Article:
in the film Namak Haraam, a social drama directed by Hrishikesh Mukherjee and scripted by Biresh Chatterjee
addressing themes of friendship. His supporting role won him his second Filmfare Best Supporting Actor Award.
In 1974, Bachchan made several guest appearances in films such as Kunwara Baap and Dost, before playing a
supporting role in Roti Kapda Aur Makaan. The film, directed and written by Manoj Kumar, addressed themes of
honesty in the face of oppression and financial and emotional hardship and was the top earning film of 1974.
Bachchan then played the leading role in film Majboor, released on 6 December 1974, which was a remake of the
Hollywood film Zig Zag. The film was a success at the box office.
[2]
In 1975, he starred in a variety of film genres
from the comedy Chupke Chupke, the crime drama Faraar to the romantic drama Mili. 1975 was the year when he
appeared in two films which are regarded as important in Hindi cinematic history. He starred in the Yash Chopra
directed film Deewaar, opposite Shashi Kapoor, Nirupa Roy, and Neetu Singh, which earned him a Filmfare
Nomination for Best Actor. The film became a major hit at the box office in 1975, ranking in at number 4.
Indiatimes Movies ranks Deewaar amongst the Top 25 Must See Bollywood Films. Released on 15 August 1975 was
Sholay, which became the highest grossing film of 1975 and also of all time in India, earning INR 2,364,500,000
equivalent to US$60 million, after adjusting for inflation. in which Bachchan played the role of Jaidev. In 1999,
BBC India declared it the "Film of the Millennium" and like Deewar, has been cited by Indiatimes movies as
amongst the Top 25 Must See Bollywood Films. In that same year, the judges of the 50th annual Filmfare Awards
awarded it with the special distinction award called Filmfare Best Film of 50 Years.
In 1976 he was cast by Yash Chopra in the romantic family drama Kabhie Kabhie. Bachchan starred as a young poet
named Amit Malhotra who falls deeply in love with a beautiful young girl named Pooja (Raakhee) who ends up
marrying someone else (Shashi Kapoor). The film was notable for portraying Bachchan as a romantic hero, a far cry
from his "angry young man" roles like Zanjeer and Deewar. The film evoked a favourable response from critics and
audiences alike. Bachchan was again nominated for the Filmfare Best Actor Award for his role in the film. That
same year he played a double role in Adalat as father and son. In 1977, he won his first Filmfare Best Actor Award
for his performance in Amar Akbar Anthony where he played the third lead opposite Vinod Khanna and Rishi
Kapoor as Anthony Gonsalves. The film was the highest grossing film of that year. His other successes that year
include Parvarish and Khoon Pasina. He once again resumed double roles in films such as Kasme Vaade (1978) as
Amit and Shankar and Don (1978) playing the characters of Don, a leader of an underworld gang and his look alike
Vijay. His performance won him his second Filmfare Best Actor Award. He also gave towering performances in
Yash Chopra's Trishul and Prakash Mehra's Muqaddar Ka Sikandar both of which earned him further Filmfare Best
Amitabh Bachchan
4
Actor nominations.
In 1979, Bachchan starred in Suhaag which was the highest earning film of that year. In the same year he also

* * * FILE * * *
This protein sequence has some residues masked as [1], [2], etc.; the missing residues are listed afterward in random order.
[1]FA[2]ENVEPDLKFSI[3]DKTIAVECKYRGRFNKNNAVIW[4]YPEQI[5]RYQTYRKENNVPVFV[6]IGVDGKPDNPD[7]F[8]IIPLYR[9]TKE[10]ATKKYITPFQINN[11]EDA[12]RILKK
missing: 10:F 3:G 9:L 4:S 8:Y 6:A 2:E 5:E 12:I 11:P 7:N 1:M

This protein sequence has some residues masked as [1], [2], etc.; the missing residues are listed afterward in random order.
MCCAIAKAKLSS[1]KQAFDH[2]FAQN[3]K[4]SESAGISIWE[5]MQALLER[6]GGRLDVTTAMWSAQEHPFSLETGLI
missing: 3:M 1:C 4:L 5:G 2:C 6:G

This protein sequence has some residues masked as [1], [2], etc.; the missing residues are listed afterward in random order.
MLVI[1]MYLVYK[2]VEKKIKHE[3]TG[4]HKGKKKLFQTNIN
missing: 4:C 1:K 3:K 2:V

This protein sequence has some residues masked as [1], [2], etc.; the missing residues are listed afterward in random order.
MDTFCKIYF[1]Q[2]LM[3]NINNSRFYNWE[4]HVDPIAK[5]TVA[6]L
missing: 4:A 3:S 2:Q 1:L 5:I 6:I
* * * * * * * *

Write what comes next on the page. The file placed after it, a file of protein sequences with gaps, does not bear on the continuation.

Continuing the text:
enjoyed critical acclaim and commercial success with films like Mr. Natwarlal, Kaala Patthar and The Great
Gambler. Amitabh was required to use his singing voice for the first time in a song from the film Mr. Natwarlal in
which he starred alongside Rekha. His performance in the film saw him nominated for both the Filmfare Best Actor
Award and the Filmfare Best Male Playback Awards. In 1979, he also received Best Actor nomination for Kaala
Patthar (1979) and then went on to be nominated again in 1980 for the Raj Khosla directed film Dostana, in which
he starred opposite Shatrughan Sinha and Zeenat Aman. Dostana proved to be the top grossing film of 1980. In
1981, he starred in Yash Chopra's melodrama film Silsila, where he starred alongside his wife Jaya and Rekha. Other
films of this period like Shaan (1980), Shakti (1982) which pitted him against the veteran actor Dilip Kumar were
not successful at the box office but Ram Balram (1980), Naseeb (1981) and Lawaaris (1981) were successful.
In 1982 he played double roles in the films Satte Pe Satta, Desh Premee and Bemisal and went a little further and
played a triple role in Mahaan (1983).
1982 injury while filming Coolie
On 26 July 1982, while filming Coolie in the University Campus in Bangalore, Bachchan suffered a near fatal
intestinal injury during the filming of a fight scene with co-actor Puneet Issar. Bachchan was performing his own
stunts in the film and one scene required him to fall onto a table and then on the ground. However, as he jumped
towards the table, the corner of the table struck his abdomen, resulting in a splenic rupture from which he lost a
significant amount of blood. He required an emergency splenectomy and remained critically ill in hospital for many
months, at times close to death. The public response included prayers in temples and offers to sacrifice limbs to save
him, while later, there were long queues of well-wishing fans outside the hospital where he was recuperating.
Nevertheless, he resumed filming later that year after a long period of recuperation. The film was released in 1983,
and partly due to the huge publicity of Bachchan's accident, the film was a box office success and the top grossing
film that year.
The director, Manmohan Desai, altered the ending of Coolie after Bachchan's accident. Bachchan's character was
originally intended to have been killed off but after the change of script, the character lived in the end. It would have